5. 6 fresh basil leaves, plus a few leaves for garnishing each person's plate
  6. 14.5 ounce can (411gr) whole peeled tomatoes, crushed by hand
  7. 1 (454gr) paccheri or rigatoni
  8. 3 ounces (85gr) ricotta salata, coarsely grated
  1. Place the eggplant in a colander and sprinkle all over with abundant salt to draw out all the water.
  2. Set aside to drain for an hour and then rinse and dry with paper towels.
  3. Fill a 10 to 12 inch (25-30cm) frying pan or cast iron skillet with 1//2 cup of the olive oil and heat the oil over medium high heat to 375F (190C)
  4. Regulate the heat at 350F (177C)as you fry.
  5. Working in batches so as not to crowd the pan, fry the eggplant, turning to ensure even browning
  6. until deep golden brown, about 10 minutes.
  7. Add more oil as needed, then drain on paper towels and set aside.
  8. Discard any remaining oil and wipe the pan clean.
  9. Heat the remaining 1/4 cup (120ml) of olive oil in the same pan over medium low heat.
  10. When the oil begins to shimmer, add the garlic and cook until it just starts to take color - about 3 minutes.
  11. Add the basil, cooking until fragrant, 30 seconds, then add the tomatoes and season with salt.
  12. Cook until the tomatoes have lost their raw flavor, about 10 minutes.
  13. Stir in the eggplant and cook for 1 minute more.
  14. Meanwhile, bring a large pot of water to a rolling boil over high heat.
  15. Salt the water - until it tastes like a seasoned soup.
  16. Add the paccheri or rigatoni and cook until "al dente".
  17. Drain the pasta, reserving the cooking water.
  18. Add the pasta to the sauce and stir to coat.
  19. Add a bit more of the pasta cooking water to loosen the sauce as needed.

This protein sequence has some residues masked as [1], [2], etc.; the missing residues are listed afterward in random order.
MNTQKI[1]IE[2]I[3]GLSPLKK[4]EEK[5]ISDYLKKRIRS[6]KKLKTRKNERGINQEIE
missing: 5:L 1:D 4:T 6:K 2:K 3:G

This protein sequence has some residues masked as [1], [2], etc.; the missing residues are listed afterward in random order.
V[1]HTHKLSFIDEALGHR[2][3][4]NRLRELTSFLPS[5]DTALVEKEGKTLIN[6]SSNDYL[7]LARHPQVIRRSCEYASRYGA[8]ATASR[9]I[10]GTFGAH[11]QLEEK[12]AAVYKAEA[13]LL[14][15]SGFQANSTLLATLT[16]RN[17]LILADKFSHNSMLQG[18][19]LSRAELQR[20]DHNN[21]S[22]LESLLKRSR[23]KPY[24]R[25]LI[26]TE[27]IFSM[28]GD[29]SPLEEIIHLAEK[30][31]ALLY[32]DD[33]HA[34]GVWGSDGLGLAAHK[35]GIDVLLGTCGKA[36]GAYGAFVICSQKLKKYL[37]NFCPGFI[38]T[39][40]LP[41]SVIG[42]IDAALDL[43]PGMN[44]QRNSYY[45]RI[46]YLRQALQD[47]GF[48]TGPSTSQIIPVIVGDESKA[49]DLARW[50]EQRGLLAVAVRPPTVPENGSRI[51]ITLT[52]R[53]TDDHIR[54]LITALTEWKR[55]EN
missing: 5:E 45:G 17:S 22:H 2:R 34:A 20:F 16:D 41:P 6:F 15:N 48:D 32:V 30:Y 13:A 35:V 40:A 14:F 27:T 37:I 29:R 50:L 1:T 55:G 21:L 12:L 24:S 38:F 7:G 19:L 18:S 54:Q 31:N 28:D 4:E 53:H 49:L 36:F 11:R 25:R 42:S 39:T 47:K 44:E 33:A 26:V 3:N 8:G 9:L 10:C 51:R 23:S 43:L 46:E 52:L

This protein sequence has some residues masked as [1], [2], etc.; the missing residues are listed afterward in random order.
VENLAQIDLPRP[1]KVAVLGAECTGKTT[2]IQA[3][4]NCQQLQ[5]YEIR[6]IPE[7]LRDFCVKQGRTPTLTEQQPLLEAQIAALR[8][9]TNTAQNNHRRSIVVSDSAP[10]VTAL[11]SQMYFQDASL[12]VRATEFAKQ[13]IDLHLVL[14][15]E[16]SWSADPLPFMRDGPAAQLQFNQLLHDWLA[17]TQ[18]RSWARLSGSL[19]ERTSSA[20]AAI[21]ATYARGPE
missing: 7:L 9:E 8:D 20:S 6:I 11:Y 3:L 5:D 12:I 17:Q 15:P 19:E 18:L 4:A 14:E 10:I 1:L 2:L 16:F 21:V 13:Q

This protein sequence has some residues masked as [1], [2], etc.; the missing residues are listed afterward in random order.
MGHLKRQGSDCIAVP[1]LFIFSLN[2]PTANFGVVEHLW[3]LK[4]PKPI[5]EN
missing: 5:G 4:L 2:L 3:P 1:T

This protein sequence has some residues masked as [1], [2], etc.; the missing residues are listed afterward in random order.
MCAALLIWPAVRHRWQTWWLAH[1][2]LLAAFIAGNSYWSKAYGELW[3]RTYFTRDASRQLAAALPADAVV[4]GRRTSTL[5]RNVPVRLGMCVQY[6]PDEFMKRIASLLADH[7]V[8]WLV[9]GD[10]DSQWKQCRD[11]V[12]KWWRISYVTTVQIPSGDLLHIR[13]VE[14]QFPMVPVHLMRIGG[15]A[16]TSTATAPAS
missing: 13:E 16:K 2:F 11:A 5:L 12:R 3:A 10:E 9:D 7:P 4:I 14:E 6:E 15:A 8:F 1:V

20. Plate and serve with some of the ricotta salata on top and basil to garnish.
Adapted from Food Of The Italian Islands
Adapted from Food Of The Italian Islands
Kitchen Detail https://lacuisineus.com/
My second eggplant recipe really is  not a recipe as my my Italian- son in- law would say, rather, a procedure – that is making eggplant into french fries. You can follow the procedure found in a few  cookbooks and on the internet, which is dipping them in flour, then egg and then in bread crumbs, but I think it over complicates it. If the eggplant is young, I don’t salt it for hours and then rinse and dry it. Peel the eggplant and the cut into 1/4 inch (.65cm) slices, then into “french fry” strips. I wrap them in a towel to absorb some moisture.  For 2 to 3 eggplants, a cup of all purpose flour is plenty. Salt the flour and add either 1/2 to 1 teaspoon thyme or cumin to the flour. A few grinds of fresh pepper is nice too.  Heat your oil  – I use a base of sunflower seed oil mixed with some generic olive oil, or duck fat. Dredge your eggplant strips in batches and shake them in a strainer or colander, to get rid of the excess flour.  Once your oil hits 360F (180C) , you are ready to fry your eggplant strips. Each batch should just take a couple of minutes, turning them over in the hot oil until they are a deep gold color. Allow them to drain some of the oil on either a clean cloth towel or paper towels, but serve immediately. Sometimes I will sprinkle some finely chopped summer herbs into the fries. Any yoghurt based dip makes an unusual cool sauce to go with these irresistible fries.